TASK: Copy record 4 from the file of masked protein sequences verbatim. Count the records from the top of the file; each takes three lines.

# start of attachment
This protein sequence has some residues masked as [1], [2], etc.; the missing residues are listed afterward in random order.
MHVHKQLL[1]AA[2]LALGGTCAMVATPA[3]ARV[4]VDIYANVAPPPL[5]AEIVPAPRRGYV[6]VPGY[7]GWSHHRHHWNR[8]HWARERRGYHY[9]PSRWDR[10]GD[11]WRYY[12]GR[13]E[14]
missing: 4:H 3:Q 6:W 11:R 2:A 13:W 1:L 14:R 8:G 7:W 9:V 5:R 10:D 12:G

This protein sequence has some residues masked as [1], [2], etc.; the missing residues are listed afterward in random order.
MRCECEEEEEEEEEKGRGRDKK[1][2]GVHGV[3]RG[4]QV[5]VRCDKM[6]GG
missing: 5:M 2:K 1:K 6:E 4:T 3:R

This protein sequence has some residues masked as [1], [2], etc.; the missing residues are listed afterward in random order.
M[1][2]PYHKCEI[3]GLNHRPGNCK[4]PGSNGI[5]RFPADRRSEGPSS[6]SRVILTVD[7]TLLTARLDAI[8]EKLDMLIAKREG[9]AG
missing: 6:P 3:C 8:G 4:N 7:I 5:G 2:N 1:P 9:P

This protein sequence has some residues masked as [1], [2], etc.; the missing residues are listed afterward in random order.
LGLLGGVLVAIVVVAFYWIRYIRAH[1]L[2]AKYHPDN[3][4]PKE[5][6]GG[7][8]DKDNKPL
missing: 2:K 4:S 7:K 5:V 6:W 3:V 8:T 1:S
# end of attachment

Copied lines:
This protein sequence has some residues masked as [1], [2], etc.; the missing residues are listed afterward in random order.
LGLLGGVLVAIVVVAFYWIRYIRAH[1]L[2]AKYHPDN[3][4]PKE[5][6]GG[7][8]DKDNKPL
missing: 2:K 4:S 7:K 5:V 6:W 3:V 8:T 1:S